Air Force conservation programs score widespread victories

  • Published
  • By Jennifer Schneider
  • Air Force Center for Engineering and the Environment Public Affairs
The Air Force is trustee to more than eight million acres of land, water and air assets, and is home to more than 70 threatened and endangered species.

Stewardship of these resources, in conjunction with sustainment of critical military mission activities, is a key priority for conservation programs across the Air Force, officials said.

Program achievements during fiscal 2010 were widespread, with many accomplishments in support of endangered species.

One of the installations achieving program victories in 2010 was Eglin Air Force Base, Fla. Measures taken by program officials there have resulted in population increases for both the Okaloosa darter and the red-cockaded woodpecker.

The darter relies on clear water streams, and approximately 95 percent of the total remaining population of the tiny endangered fish resides on the base. Base officials' efforts to abate erosion at stream crossings and improve crossing structures in critical habitat areas have resulted in a population increase and a determination by the U.S. Fish and Wildlife Service to down-list the species from "endangered" to "threatened" status.

The proposed rule is currently under review and will likely be published as a final rule in the federal register in the near future, according to base officials.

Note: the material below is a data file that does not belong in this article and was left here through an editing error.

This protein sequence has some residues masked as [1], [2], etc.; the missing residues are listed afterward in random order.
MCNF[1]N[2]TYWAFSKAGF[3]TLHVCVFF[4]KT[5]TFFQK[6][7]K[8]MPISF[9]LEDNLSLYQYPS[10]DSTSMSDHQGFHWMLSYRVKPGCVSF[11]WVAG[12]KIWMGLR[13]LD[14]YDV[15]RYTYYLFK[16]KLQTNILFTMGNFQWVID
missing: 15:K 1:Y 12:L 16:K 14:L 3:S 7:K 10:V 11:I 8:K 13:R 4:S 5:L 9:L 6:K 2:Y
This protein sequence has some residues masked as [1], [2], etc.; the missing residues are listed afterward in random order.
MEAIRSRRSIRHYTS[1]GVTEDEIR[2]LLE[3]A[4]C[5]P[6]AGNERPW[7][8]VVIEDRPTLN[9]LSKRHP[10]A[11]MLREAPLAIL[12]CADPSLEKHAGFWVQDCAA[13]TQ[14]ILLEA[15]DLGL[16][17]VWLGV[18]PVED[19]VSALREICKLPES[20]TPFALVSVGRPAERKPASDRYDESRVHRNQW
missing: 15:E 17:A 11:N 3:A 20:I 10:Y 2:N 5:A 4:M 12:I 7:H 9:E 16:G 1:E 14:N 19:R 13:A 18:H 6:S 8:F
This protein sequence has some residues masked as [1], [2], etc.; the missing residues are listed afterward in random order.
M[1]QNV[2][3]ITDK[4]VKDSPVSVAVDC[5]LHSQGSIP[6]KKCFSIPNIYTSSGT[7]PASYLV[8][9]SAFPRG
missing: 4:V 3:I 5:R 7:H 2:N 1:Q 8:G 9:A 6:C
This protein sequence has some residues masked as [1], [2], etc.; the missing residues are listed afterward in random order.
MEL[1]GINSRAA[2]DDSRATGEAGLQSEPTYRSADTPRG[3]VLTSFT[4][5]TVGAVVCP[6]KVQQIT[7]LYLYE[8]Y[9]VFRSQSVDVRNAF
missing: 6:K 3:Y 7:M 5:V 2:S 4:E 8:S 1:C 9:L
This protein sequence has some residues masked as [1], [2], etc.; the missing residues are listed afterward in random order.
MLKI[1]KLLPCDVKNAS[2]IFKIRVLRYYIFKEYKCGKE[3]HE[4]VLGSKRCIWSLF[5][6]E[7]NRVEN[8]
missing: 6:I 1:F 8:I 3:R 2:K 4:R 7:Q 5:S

"It was up to the Air Force to make it or break it for this species," said Bruce Hagedorn, a supervisory biologist at Eglin AFB. "This was a monumental victory. It is the first vertebrate species down-listed solely by actions on a military installation."

The victory is the result of hard work and the implementation of innovative measures, such as creating and installing a sky-lighted culvert on Eglin AFB's golf course. The well-lit culvert encourages fish to travel through it while still allowing golfers to traverse the course.

Eglin AFB officials also made strides in protecting another endangered species on base: the red-cockaded woodpecker. Old-growth longleaf pine trees on the installation are the preferred habitat for the bird, and Eglin AFB's forest represents the largest contiguous tract of old-growth longleaf pine in the world.

Wildlife biologists at Eglin AFB have mapped, monitored and protected existing woodpecker clusters and created new nest sites for population expansion by drilling tree cavities.

Foresters implement periodic controlled burns and use timber sales to maintain and enhance the landscape of mature longleaf pines with an open understory that is preferred by the woodpeckers.